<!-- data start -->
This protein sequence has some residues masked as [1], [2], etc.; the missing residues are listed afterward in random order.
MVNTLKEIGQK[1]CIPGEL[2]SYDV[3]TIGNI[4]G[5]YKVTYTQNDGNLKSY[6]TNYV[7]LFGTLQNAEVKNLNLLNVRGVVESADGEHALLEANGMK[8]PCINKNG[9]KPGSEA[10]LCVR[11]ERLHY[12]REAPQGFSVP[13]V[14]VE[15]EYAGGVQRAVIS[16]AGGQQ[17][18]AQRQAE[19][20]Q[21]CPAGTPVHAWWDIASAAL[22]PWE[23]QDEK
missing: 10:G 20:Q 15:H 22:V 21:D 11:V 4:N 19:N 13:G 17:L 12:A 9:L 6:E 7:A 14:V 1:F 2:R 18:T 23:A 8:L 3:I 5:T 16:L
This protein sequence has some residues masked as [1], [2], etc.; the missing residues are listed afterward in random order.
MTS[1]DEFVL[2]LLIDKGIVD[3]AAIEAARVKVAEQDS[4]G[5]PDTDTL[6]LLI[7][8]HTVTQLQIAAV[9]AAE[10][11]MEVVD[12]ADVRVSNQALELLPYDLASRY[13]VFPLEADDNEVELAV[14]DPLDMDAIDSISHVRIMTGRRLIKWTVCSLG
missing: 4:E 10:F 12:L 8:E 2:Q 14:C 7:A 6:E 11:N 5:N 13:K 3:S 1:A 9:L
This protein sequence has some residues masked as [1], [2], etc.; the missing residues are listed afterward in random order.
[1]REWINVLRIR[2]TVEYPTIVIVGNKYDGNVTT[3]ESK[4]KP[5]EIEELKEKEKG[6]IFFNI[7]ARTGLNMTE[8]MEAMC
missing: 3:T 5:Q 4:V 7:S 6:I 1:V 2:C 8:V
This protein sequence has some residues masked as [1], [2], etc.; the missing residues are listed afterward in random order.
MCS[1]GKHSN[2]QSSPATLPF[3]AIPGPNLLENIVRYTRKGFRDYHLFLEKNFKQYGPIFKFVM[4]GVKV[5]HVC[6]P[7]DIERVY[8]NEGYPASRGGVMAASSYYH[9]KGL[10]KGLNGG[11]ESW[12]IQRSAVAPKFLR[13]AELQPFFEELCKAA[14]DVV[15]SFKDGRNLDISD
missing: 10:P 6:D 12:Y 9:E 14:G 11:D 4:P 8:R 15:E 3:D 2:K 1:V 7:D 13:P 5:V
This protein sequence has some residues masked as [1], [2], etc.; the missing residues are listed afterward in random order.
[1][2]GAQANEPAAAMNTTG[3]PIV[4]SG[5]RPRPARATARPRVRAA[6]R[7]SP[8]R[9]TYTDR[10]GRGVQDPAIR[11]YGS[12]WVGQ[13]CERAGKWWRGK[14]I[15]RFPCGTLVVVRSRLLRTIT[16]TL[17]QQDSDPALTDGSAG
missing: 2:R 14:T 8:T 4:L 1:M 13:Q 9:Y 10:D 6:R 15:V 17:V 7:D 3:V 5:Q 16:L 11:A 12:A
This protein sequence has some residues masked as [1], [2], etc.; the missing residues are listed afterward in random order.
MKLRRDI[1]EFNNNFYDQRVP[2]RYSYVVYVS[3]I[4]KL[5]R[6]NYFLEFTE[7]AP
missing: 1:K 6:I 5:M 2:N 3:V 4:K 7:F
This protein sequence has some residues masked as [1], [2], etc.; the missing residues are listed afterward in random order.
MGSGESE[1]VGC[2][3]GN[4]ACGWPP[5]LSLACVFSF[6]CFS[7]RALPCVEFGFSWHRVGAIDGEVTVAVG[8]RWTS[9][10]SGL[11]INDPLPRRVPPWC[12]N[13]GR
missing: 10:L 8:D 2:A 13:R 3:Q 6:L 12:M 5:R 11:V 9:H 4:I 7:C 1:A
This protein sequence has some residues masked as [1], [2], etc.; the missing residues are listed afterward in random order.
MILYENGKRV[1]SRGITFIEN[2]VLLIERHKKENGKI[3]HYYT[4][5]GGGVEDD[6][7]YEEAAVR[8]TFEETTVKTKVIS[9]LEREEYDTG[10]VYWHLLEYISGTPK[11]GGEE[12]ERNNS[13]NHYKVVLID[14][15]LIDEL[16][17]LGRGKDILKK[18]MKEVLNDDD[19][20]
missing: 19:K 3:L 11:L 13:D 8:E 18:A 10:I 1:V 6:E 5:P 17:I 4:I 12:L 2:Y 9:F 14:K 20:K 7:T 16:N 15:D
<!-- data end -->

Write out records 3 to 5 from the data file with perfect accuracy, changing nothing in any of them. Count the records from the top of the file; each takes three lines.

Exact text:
This protein sequence has some residues masked as [1], [2], etc.; the missing residues are listed afterward in random order.
[1]REWINVLRIR[2]TVEYPTIVIVGNKYDGNVTT[3]ESK[4]KP[5]EIEELKEKEKG[6]IFFNI[7]ARTGLNMTE[8]MEAMC
missing: 3:T 5:Q 4:V 7:S 6:I 1:V 2:C 8:V
This protein sequence has some residues masked as [1], [2], etc.; the missing residues are listed afterward in random order.
MCS[1]GKHSN[2]QSSPATLPF[3]AIPGPNLLENIVRYTRKGFRDYHLFLEKNFKQYGPIFKFVM[4]GVKV[5]HVC[6]P[7]DIERVY[8]NEGYPASRGGVMAASSYYH[9]KGL[10]KGLNGG[11]ESW[12]IQRSAVAPKFLR[13]AELQPFFEELCKAA[14]DVV[15]SFKDGRNLDISD
missing: 10:P 6:D 12:Y 9:E 14:G 11:D 4:P 8:R 15:E 3:D 2:K 1:V 7:D 13:P 5:V
This protein sequence has some residues masked as [1], [2], etc.; the missing residues are listed afterward in random order.
[1][2]GAQANEPAAAMNTTG[3]PIV[4]SG[5]RPRPARATARPRVRAA[6]R[7]SP[8]R[9]TYTDR[10]GRGVQDPAIR[11]YGS[12]WVGQ[13]CERAGKWWRGK[14]I[15]RFPCGTLVVVRSRLLRTIT[16]TL[17]QQDSDPALTDGSAG
missing: 2:R 14:T 8:T 4:L 1:M 13:Q 9:Y 10:D 6:R 15:V 17:V 7:D 3:V 5:Q 16:L 11:A 12:A